Changing your mode of study means changing from full-time to part-time or vice versa. This option is only available on some courses and can depend on the timing of modules and on individual circumstances.
Make sure that you carefully consider any effects that changing mode could have upon your student finance. If you started your course before 2012, changing your mode of study will mean that you are liable to pay the higher fees that were introduced by the government in 2012. If you started your course in 2012, however, changing mode will mean that your tuition fees will vary depending on how many modules you take in a given year.
If you do eventually make the decision to change mode, you need to work with your course leader, who will help you to inform the Academic Registry Student Administration team and your school office.
If you plan to study on the same course but change your mode of study to part-time, you are eligible to apply for full funding from Student Finance England, as long as the change is agreed by your academic school. However, unless you have compelling personal reasons for doing so, you will only be entitled to the standard number of years of tuition fee loan and maintenance grant or special support grant for your course. This equates to the standard length of your course plus one year.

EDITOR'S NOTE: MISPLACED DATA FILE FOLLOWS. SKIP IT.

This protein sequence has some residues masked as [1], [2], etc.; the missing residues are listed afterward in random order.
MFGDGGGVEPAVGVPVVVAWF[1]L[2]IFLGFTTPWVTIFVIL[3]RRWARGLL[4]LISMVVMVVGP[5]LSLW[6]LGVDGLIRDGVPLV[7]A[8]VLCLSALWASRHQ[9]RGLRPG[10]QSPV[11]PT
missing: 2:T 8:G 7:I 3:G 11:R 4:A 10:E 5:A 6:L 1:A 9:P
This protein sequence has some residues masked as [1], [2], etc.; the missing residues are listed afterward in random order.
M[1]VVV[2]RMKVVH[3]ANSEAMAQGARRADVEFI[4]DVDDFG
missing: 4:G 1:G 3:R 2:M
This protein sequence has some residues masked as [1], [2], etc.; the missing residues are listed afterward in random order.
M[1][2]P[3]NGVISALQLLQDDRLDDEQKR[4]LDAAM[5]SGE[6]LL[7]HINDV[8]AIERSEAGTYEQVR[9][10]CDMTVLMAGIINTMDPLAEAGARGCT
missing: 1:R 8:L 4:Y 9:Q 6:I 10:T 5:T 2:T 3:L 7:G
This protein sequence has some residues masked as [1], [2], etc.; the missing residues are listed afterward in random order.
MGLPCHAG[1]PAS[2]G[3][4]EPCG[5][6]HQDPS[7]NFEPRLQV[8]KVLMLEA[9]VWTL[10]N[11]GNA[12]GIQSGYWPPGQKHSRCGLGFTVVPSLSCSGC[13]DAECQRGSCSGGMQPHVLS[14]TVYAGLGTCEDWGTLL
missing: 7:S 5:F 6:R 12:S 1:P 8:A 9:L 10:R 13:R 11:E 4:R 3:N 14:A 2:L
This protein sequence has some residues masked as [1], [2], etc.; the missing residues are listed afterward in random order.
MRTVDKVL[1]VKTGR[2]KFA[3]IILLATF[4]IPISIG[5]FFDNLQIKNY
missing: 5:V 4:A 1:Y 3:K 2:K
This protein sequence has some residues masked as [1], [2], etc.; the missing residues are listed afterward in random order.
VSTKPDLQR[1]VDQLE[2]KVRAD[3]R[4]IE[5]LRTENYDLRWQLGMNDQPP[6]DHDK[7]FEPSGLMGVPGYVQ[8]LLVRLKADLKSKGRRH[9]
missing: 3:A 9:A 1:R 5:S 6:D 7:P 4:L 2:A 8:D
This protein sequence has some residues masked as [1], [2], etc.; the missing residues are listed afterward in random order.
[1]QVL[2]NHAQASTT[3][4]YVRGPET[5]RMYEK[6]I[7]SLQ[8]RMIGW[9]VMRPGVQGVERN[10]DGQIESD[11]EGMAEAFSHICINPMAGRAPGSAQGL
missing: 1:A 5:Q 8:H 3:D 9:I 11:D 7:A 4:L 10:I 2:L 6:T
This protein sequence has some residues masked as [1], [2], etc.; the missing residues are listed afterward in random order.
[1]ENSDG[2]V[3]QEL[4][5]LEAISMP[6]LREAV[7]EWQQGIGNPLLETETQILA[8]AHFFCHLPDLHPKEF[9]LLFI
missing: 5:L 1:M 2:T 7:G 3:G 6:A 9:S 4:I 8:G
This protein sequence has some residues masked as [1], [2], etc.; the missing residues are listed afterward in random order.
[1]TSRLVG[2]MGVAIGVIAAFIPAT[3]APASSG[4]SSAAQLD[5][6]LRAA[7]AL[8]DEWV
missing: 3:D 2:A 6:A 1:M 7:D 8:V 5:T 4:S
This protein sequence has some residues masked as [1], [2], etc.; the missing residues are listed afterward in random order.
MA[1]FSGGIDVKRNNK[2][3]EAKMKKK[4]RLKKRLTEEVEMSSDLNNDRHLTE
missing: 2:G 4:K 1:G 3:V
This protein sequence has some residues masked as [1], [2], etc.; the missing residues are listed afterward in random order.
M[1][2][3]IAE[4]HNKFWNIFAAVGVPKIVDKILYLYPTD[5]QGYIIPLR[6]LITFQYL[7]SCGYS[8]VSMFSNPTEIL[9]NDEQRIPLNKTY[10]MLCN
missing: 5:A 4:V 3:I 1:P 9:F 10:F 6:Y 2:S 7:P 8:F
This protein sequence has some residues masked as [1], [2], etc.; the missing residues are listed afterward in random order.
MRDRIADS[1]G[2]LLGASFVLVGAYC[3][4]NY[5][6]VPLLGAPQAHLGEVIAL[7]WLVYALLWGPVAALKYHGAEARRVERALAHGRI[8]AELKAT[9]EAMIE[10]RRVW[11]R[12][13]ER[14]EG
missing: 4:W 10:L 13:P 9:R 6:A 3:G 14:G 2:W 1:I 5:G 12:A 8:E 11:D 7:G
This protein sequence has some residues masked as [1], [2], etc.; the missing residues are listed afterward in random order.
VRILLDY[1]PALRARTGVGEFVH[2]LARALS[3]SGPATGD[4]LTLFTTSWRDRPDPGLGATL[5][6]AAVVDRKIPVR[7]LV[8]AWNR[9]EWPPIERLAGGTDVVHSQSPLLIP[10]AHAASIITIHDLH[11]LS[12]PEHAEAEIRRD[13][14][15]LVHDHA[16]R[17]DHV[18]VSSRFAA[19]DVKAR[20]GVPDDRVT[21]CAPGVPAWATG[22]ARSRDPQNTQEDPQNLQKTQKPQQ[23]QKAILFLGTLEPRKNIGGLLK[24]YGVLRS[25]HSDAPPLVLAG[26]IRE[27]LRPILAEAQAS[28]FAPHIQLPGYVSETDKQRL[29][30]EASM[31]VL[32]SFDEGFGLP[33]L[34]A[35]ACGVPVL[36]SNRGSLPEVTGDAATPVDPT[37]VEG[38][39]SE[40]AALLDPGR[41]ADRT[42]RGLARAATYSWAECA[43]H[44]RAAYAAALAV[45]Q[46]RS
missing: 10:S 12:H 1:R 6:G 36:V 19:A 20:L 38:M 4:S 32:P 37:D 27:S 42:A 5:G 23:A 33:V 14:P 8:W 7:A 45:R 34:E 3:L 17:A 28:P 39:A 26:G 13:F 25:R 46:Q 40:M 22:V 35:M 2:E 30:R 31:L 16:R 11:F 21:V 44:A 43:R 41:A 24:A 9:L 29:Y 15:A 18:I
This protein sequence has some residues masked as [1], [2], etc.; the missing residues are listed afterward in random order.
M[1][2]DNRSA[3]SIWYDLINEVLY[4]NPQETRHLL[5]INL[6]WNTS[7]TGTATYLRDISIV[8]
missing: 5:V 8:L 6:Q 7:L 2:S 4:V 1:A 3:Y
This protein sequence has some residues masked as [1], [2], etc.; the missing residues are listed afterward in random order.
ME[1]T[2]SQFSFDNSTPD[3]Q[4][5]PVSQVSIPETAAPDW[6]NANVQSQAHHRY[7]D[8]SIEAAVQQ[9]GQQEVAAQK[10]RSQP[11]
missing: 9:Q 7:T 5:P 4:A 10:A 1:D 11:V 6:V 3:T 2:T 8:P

If you change course, you will be classed as a new student and your fees and funding will be set at the current level.
If you decide to change your mode of study you will not be eligible to receive a University of Brighton bursary unless you are liable to pay the full tuition fee.
International students with a student visa must study full-time courses and are not permitted to change their mode of study to part-time. There are two exceptions:
- International students can study on a part-time basis to re-take modules or re-sit exams.
- Postgraduate research students (MPhil/PhD) who are writing up a thesis may also be permitted to study part-time.
We recommend speaking to an international student adviser for further information on this issue.